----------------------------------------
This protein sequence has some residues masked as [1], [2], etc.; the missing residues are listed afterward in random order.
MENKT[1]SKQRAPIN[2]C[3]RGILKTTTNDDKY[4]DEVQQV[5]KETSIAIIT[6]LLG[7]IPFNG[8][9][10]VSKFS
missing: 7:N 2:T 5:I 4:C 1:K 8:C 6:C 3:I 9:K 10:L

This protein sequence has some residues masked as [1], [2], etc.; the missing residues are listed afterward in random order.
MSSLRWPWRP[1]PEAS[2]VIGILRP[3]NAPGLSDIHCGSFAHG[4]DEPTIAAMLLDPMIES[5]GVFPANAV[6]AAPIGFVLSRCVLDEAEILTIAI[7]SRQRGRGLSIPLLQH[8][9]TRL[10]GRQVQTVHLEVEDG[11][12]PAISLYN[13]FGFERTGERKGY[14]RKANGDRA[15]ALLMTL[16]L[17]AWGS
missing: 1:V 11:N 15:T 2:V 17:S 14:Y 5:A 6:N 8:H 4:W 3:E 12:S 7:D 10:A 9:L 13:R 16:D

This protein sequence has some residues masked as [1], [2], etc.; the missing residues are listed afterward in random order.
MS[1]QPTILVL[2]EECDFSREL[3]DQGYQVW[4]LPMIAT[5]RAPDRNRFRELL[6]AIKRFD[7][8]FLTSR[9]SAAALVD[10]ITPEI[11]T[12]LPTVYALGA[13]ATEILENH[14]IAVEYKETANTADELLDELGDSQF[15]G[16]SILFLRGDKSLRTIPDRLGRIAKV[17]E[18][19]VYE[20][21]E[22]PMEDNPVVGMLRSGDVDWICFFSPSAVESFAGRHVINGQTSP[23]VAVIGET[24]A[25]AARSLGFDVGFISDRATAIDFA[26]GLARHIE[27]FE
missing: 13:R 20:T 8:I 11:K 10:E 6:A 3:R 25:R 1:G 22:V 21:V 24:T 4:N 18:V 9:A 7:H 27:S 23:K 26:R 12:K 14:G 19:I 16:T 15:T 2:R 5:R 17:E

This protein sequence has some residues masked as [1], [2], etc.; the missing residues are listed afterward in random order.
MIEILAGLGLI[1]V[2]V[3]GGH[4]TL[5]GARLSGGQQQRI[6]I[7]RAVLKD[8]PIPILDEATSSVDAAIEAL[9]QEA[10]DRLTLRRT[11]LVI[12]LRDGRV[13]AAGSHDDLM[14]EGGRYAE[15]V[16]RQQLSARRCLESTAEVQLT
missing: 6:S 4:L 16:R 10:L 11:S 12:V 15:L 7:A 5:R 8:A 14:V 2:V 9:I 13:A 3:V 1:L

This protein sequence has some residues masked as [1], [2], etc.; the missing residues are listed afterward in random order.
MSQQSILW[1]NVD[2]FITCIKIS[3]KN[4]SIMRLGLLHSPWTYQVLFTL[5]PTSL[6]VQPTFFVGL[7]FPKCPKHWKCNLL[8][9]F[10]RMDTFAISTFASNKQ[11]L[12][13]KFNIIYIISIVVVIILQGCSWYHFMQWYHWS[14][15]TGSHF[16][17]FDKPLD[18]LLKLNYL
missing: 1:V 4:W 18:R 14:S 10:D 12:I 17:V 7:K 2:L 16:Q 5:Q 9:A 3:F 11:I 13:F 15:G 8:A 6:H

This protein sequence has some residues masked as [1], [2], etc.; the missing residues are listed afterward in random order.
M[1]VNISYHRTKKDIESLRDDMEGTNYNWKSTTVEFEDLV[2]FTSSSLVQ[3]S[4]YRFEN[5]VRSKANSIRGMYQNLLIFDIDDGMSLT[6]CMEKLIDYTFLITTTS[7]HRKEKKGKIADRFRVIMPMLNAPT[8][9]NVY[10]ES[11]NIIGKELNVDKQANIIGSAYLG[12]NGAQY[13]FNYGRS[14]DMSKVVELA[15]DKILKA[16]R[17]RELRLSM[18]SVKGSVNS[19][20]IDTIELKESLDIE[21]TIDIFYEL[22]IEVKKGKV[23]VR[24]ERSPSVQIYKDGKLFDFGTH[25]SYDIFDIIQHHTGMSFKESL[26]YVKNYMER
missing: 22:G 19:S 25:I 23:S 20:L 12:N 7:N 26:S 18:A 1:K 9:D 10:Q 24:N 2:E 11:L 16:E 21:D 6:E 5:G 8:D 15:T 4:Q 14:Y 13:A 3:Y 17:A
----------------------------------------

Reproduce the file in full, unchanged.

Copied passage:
This protein sequence has some residues masked as [1], [2], etc.; the missing residues are listed afterward in random order.
MENKT[1]SKQRAPIN[2]C[3]RGILKTTTNDDKY[4]DEVQQV[5]KETSIAIIT[6]LLG[7]IPFNG[8][9][10]VSKFS
missing: 7:N 2:T 5:I 4:C 1:K 8:C 6:C 3:I 9:K 10:L

This protein sequence has some residues masked as [1], [2], etc.; the missing residues are listed afterward in random order.
MSSLRWPWRP[1]PEAS[2]VIGILRP[3]NAPGLSDIHCGSFAHG[4]DEPTIAAMLLDPMIES[5]GVFPANAV[6]AAPIGFVLSRCVLDEAEILTIAI[7]SRQRGRGLSIPLLQH[8][9]TRL[10]GRQVQTVHLEVEDG[11][12]PAISLYN[13]FGFERTGERKGY[14]RKANGDRA[15]ALLMTL[16]L[17]AWGS
missing: 1:V 11:N 15:T 2:V 17:S 14:Y 5:A 6:N 8:H 4:W 3:E 12:S 7:D 10:A 9:L 13:R 16:D

This protein sequence has some residues masked as [1], [2], etc.; the missing residues are listed afterward in random order.
MS[1]QPTILVL[2]EECDFSREL[3]DQGYQVW[4]LPMIAT[5]RAPDRNRFRELL[6]AIKRFD[7][8]FLTSR[9]SAAALVD[10]ITPEI[11]T[12]LPTVYALGA[13]ATEILENH[14]IAVEYKETANTADELLDELGDSQF[15]G[16]SILFLRGDKSLRTIPDRLGRIAKV[17]E[18][19]VYE[20][21]E[22]PMEDNPVVGMLRSGDVDWICFFSPSAVESFAGRHVINGQTSP[23]VAVIGET[24]A[25]AARSLGFDVGFISDRATAIDFA[26]GLARHIE[27]FE
missing: 13:R 20:T 8:I 11:K 10:E 6:A 3:R 25:R 1:G 22:V 21:V 24:T 4:N 18:V 9:A 7:H 27:S 23:K 26:R 12:K 14:G 19:I 16:T 15:T 2:R 5:R 17:E

This protein sequence has some residues masked as [1], [2], etc.; the missing residues are listed afterward in random order.
MIEILAGLGLI[1]V[2]V[3]GGH[4]TL[5]GARLSGGQQQRI[6]I[7]RAVLKD[8]PIPILDEATSSVDAAIEAL[9]QEA[10]DRLTLRRT[11]LVI[12]LRDGRV[13]AAGSHDDLM[14]EGGRYAE[15]V[16]RQQLSARRCLESTAEVQLT
missing: 6:S 4:L 16:R 10:L 11:S 12:V 15:L 7:A 5:R 8:A 14:V 2:V 9:I 13:A 3:V 1:L

This protein sequence has some residues masked as [1], [2], etc.; the missing residues are listed afterward in random order.
MSQQSILW[1]NVD[2]FITCIKIS[3]KN[4]SIMRLGLLHSPWTYQVLFTL[5]PTSL[6]VQPTFFVGL[7]FPKCPKHWKCNLL[8][9]F[10]RMDTFAISTFASNKQ[11]L[12][13]KFNIIYIISIVVVIILQGCSWYHFMQWYHWS[14][15]TGSHF[16][17]FDKPLD[18]LLKLNYL
missing: 1:V 4:W 18:R 14:S 10:D 12:I 17:V 7:K 2:L 16:Q 5:Q 9:A 3:F 11:I 13:F 15:G 8:A 6:H

This protein sequence has some residues masked as [1], [2], etc.; the missing residues are listed afterward in random order.
M[1]VNISYHRTKKDIESLRDDMEGTNYNWKSTTVEFEDLV[2]FTSSSLVQ[3]S[4]YRFEN[5]VRSKANSIRGMYQNLLIFDIDDGMSLT[6]CMEKLIDYTFLITTTS[7]HRKEKKGKIADRFRVIMPMLNAPT[8][9]NVY[10]ES[11]NIIGKELNVDKQANIIGSAYLG[12]NGAQY[13]FNYGRS[14]DMSKVVELA[15]DKILKA[16]R[17]RELRLSM[18]SVKGSVNS[19][20]IDTIELKESLDIE[21]TIDIFYEL[22]IEVKKGKV[23]VR[24]ERSPSVQIYKDGKLFDFGTH[25]SYDIFDIIQHHTGMSFKESL[26]YVKNYMER
missing: 22:G 19:S 25:I 23:S 20:L 12:N 7:N 26:S 18:A 1:K 9:D 10:Q 24:N 2:E 11:L 16:E 21:D 6:E 5:G 8:D 15:T 4:Q 14:Y 13:A 3:Y 17:A